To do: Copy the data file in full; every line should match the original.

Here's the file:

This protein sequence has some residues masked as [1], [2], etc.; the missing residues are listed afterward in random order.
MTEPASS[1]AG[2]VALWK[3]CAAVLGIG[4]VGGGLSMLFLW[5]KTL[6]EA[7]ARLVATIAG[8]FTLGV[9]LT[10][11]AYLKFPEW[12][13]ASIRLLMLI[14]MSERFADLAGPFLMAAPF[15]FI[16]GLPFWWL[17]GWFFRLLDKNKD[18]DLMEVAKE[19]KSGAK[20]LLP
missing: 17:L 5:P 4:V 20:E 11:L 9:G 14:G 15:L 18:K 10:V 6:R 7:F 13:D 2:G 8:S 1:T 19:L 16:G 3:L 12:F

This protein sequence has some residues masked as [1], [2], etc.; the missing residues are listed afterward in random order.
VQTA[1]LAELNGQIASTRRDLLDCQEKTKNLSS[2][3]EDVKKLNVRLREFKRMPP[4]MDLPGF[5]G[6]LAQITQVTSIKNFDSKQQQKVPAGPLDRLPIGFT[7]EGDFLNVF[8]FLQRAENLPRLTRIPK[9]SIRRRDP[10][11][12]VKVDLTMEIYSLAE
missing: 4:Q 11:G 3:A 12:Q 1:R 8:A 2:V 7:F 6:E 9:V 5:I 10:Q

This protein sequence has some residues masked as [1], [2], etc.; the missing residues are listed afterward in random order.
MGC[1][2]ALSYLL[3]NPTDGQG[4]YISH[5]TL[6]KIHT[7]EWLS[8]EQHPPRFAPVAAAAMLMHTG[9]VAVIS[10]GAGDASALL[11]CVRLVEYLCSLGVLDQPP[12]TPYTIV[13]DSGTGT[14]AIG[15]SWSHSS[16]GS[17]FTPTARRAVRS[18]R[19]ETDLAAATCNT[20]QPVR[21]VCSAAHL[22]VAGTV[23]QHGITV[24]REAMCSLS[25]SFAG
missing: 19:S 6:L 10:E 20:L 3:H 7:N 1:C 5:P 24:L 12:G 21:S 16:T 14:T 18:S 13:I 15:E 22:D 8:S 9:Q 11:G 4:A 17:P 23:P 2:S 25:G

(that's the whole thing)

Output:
This protein sequence has some residues masked as [1], [2], etc.; the missing residues are listed afterward in random order.
MTEPASS[1]AG[2]VALWK[3]CAAVLGIG[4]VGGGLSMLFLW[5]KTL[6]EA[7]ARLVATIAG[8]FTLGV[9]LT[10][11]AYLKFPEW[12][13]ASIRLLMLI[14]MSERFADLAGPFLMAAPF[15]FI[16]GLPFWWL[17]GWFFRLLDKNKD[18]DLMEVAKE[19]KSGAK[20]LLP
missing: 17:L 5:P 4:V 20:E 11:L 9:G 14:G 15:L 18:K 10:V 6:R 7:F 13:D 2:G 8:S 1:T 19:L 16:G 3:L 12:F

This protein sequence has some residues masked as [1], [2], etc.; the missing residues are listed afterward in random order.
VQTA[1]LAELNGQIASTRRDLLDCQEKTKNLSS[2][3]EDVKKLNVRLREFKRMPP[4]MDLPGF[5]G[6]LAQITQVTSIKNFDSKQQQKVPAGPLDRLPIGFT[7]EGDFLNVF[8]FLQRAENLPRLTRIPK[9]SIRRRDP[10][11][12]VKVDLTMEIYSLAE
missing: 4:Q 11:G 3:A 12:Q 1:R 8:A 2:V 7:F 6:E 9:V 5:I 10:Q

This protein sequence has some residues masked as [1], [2], etc.; the missing residues are listed afterward in random order.
MGC[1][2]ALSYLL[3]NPTDGQG[4]YISH[5]TL[6]KIHT[7]EWLS[8]EQHPPRFAPVAAAAMLMHTG[9]VAVIS[10]GAGDASALL[11]CVRLVEYLCSLGVLDQPP[12]TPYTIV[13]DSGTGT[14]AIG[15]SWSHSS[16]GS[17]FTPTARRAVRS[18]R[19]ETDLAAATCNT[20]QPVR[21]VCSAAHL[22]VAGTV[23]QHGITV[24]REAMCSLS[25]SFAG
missing: 19:S 6:L 10:E 20:L 3:H 7:N 1:C 5:P 24:L 12:G 21:S 16:T 14:T 18:S 13:I 15:E 22:D 8:S 9:Q 11:G 4:A 17:P 23:P 2:S 25:G